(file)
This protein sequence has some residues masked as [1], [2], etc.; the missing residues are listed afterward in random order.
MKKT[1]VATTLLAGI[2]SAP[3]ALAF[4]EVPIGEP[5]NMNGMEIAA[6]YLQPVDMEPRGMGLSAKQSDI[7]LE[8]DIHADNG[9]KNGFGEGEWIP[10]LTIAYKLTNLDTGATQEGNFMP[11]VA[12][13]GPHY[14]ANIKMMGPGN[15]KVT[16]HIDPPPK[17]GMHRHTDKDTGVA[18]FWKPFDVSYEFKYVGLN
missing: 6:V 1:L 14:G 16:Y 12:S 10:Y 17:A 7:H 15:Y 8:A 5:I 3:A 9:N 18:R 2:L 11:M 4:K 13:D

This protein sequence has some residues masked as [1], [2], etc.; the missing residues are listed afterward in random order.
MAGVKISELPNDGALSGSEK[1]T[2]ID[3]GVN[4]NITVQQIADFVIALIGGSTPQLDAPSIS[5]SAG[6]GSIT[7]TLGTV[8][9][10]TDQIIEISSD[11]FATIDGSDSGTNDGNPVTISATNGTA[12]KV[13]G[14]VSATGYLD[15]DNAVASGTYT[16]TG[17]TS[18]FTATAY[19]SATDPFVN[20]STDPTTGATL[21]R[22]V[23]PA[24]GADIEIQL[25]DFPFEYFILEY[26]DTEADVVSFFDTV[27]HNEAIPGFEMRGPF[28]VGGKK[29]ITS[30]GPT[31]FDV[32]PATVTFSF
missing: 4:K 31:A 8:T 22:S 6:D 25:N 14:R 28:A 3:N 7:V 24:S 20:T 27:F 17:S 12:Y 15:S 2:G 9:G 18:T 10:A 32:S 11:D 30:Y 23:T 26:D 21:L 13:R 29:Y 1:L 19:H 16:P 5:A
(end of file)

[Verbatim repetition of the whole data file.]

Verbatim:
This protein sequence has some residues masked as [1], [2], etc.; the missing residues are listed afterward in random order.
MKKT[1]VATTLLAGI[2]SAP[3]ALAF[4]EVPIGEP[5]NMNGMEIAA[6]YLQPVDMEPRGMGLSAKQSDI[7]LE[8]DIHADNG[9]KNGFGEGEWIP[10]LTIAYKLTNLDTGATQEGNFMP[11]VA[12][13]GPHY[14]ANIKMMGPGN[15]KVT[16]HIDPPPK[17]GMHRHTDKDTGVA[18]FWKPFDVSYEFKYVGLN
missing: 6:V 1:L 14:G 16:Y 12:S 10:Y 17:A 7:H 15:Y 8:A 5:I 3:A 9:N 18:R 2:L 11:M 4:K 13:D

This protein sequence has some residues masked as [1], [2], etc.; the missing residues are listed afterward in random order.
MAGVKISELPNDGALSGSEK[1]T[2]ID[3]GVN[4]NITVQQIADFVIALIGGSTPQLDAPSIS[5]SAG[6]GSIT[7]TLGTV[8][9][10]TDQIIEISSD[11]FATIDGSDSGTNDGNPVTISATNGTA[12]KV[13]G[14]VSATGYLD[15]DNAVASGTYT[16]TG[17]TS[18]FTATAY[19]SATDPFVN[20]STDPTTGATL[21]R[22]V[23]PA[24]GADIEIQL[25]DFPFEYFILEY[26]DTEADVVSFFDTV[27]HNEAIPGFEMRGPF[28]VGGKK[29]ITS[30]GPT[31]FDV[32]PATVTFSF
missing: 4:K 31:A 8:T 22:S 6:D 25:N 14:R 28:A 3:N 7:V 24:S 20:T 27:F 17:S 12:Y 15:S 2:G 9:G 18:T 10:A 32:S 11:D 30:Y 23:T 26:D 21:L 13:R 29:Y 1:L 19:H 16:P 5:A